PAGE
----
Watch a DJ Control a Tesla Coil With His Turntable

Computers & Mobile Music Other Boards Technology
Watch a DJ Control a Tesla Coil With His Turntable
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Featured at the 10th annual Maker Faire Bay Area.

It doesn’t get much better than the world renowned DJ Qbert scratching insanely fast, except when every scratch is not just expressed as sound, but also sparks off of a tesla coil. That’s exactly what took place during Maker Faire Bay Area when DJ Qbert took to the stage to close the event.

DJ Qbert & DJ YogaFrog with their Editor's Choice Blue Ribbon
DJ Qbert & DJ YogaFrog with their Editor’s Choice Blue Ribbon

Turntables are instruments in their own right. That’s a lesson I learned thanks to DJs Qbert, YogaFrog, and Hard Rich, all members of Thud Rumble this past weekend at Maker Faire Bay Area. The group, founded in 1996 by Qbert and Yogafrog, is made up of long-time Bay Area natives who are striving to take the art of scratching beyond what anyone thought physically possible.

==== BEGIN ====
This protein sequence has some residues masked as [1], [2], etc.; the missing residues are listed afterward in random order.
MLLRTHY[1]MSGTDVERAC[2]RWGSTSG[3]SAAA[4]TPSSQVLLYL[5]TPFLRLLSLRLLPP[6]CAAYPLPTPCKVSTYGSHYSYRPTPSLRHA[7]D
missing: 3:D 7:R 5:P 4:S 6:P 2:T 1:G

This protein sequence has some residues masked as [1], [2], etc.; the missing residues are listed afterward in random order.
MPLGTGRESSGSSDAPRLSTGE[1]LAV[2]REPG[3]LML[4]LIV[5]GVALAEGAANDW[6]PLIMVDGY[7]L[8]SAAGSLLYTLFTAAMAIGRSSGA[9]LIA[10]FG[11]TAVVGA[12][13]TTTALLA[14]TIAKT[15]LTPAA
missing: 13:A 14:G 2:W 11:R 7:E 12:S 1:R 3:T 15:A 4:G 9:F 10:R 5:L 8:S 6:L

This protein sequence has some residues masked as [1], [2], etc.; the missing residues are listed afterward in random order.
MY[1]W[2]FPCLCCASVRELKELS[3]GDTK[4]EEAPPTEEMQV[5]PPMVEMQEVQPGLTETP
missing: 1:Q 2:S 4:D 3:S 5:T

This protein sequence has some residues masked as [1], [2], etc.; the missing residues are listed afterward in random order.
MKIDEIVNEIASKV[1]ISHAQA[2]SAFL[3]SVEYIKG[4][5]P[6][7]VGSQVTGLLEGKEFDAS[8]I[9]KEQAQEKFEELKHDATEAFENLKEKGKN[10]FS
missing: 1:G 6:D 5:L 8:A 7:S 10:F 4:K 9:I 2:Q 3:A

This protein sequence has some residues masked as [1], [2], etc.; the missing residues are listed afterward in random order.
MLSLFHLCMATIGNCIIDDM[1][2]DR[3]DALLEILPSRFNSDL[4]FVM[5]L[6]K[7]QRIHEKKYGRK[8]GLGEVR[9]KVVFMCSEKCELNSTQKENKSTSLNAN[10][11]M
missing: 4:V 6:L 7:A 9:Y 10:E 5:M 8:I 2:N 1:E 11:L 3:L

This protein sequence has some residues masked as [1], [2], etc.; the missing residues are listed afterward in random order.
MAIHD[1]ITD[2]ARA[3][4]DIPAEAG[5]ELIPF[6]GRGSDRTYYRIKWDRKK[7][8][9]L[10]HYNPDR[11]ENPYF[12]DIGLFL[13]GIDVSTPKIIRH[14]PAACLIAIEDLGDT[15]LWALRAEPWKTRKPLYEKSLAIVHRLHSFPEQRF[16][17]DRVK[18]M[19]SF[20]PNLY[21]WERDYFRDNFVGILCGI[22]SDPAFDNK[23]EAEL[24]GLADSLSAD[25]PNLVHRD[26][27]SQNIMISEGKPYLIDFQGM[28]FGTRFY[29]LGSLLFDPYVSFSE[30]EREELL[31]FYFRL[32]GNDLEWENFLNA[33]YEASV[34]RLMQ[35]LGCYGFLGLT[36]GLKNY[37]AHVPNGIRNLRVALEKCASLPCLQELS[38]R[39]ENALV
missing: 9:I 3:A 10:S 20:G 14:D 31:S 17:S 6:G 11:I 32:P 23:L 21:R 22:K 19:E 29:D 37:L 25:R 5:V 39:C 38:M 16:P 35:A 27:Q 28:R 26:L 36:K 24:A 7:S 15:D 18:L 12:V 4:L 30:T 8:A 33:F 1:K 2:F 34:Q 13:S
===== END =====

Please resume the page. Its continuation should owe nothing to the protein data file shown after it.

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To be sure, scratching is about a DJ’s manual dexterity, aural anatomy, and of course style. But it’s also about the electronics equipment that a DJ uses to help aid in the delivery of sound to the listeners.

These days, DJ performances require turntables, a mixer, and a laptop that holds audio files. Except for the move from vinyl to a laptop as the audio storage medium, little has fundamentally altered in a DJ’s workflow; however, laptops are not an ideal storage solution and are not optimized to match the speed and accuracy of master DJs like Qbert.

Not only is the laptop bulky, but it also introduces latency into the performance. While real-time operating systems (RTOS) exist for industrial applications, they have yet to take hold of the DJ scene.

Often DJs will seek to approximate real-time performance by adding additional RAM, reducing running processes in their OS, using solid state drives, and using high bandwidth connections such as Thunderbolt, but that only partially solves the problem. The crew at Thud Rumble teamed up with the Intel Edison crew to replace the laptop with the Edison.

While not much is public yet about how they’ve accomplished this feat, you can be sure that as soon as we know how they used Edison, we’ll share it with you.

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I love to tinker and write about electronics. My days are spent building projects and working as a Technical Editor for MAKE.

View more articles by David Scheltema